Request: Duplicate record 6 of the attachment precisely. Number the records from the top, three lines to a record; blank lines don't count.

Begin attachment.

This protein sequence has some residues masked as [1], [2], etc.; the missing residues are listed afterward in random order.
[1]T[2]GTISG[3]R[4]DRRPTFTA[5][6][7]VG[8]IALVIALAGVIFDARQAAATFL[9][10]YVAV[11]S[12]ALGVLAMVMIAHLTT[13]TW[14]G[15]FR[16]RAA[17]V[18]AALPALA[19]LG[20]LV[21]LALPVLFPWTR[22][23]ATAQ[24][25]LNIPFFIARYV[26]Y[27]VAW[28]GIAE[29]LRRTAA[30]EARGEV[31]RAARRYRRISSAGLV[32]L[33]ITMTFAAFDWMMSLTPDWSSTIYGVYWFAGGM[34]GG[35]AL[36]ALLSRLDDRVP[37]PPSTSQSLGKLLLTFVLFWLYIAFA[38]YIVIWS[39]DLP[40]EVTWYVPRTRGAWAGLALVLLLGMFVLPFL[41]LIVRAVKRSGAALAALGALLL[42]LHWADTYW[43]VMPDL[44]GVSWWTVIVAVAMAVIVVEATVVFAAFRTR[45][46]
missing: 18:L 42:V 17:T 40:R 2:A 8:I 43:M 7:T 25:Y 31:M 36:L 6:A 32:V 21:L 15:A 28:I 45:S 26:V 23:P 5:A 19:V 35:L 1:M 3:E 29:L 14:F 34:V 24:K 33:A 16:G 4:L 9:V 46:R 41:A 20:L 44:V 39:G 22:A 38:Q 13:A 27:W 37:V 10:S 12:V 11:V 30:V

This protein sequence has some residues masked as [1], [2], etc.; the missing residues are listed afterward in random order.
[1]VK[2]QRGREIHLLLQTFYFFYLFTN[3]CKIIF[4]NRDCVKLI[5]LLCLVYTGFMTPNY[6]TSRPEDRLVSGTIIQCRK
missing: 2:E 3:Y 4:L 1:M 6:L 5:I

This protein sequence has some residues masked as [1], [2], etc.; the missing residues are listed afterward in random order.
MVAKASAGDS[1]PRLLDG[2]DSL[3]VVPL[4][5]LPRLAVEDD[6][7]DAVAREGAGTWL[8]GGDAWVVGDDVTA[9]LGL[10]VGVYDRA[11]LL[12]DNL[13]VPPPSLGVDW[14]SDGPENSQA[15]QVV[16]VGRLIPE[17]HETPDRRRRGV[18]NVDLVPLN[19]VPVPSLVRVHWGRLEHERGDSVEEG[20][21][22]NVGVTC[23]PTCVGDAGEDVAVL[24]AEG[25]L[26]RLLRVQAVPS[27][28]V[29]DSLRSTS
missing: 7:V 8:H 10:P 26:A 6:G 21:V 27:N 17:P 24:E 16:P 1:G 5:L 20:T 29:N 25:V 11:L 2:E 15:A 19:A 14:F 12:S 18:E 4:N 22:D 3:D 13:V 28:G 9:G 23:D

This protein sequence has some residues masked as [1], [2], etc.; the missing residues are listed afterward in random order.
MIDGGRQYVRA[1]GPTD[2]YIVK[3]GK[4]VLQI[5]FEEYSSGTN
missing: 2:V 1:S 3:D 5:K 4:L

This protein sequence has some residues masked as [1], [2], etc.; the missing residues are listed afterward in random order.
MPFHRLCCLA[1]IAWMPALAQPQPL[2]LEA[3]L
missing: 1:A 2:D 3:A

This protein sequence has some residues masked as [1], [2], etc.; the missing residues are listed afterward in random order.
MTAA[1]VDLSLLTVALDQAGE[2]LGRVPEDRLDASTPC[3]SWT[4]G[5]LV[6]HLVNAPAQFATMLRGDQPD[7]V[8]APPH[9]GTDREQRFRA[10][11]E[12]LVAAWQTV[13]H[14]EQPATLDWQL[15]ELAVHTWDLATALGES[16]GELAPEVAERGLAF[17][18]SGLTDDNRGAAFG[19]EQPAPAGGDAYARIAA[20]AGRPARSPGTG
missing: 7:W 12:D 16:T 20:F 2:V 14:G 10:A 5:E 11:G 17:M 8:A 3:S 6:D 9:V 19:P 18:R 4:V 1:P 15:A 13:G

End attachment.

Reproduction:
This protein sequence has some residues masked as [1], [2], etc.; the missing residues are listed afterward in random order.
MTAA[1]VDLSLLTVALDQAGE[2]LGRVPEDRLDASTPC[3]SWT[4]G[5]LV[6]HLVNAPAQFATMLRGDQPD[7]V[8]APPH[9]GTDREQRFRA[10][11]E[12]LVAAWQTV[13]H[14]EQPATLDWQL[15]ELAVHTWDLATALGES[16]GELAPEVAERGLAF[17][18]SGLTDDNRGAAFG[19]EQPAPAGGDAYARIAA[20]AGRPARSPGTG
missing: 7:W 12:D 16:T 20:F 2:V 14:G 10:A 5:E 11:G 17:M 8:A 3:S 6:D 9:V 19:P 18:R 4:V 1:P 15:A 13:G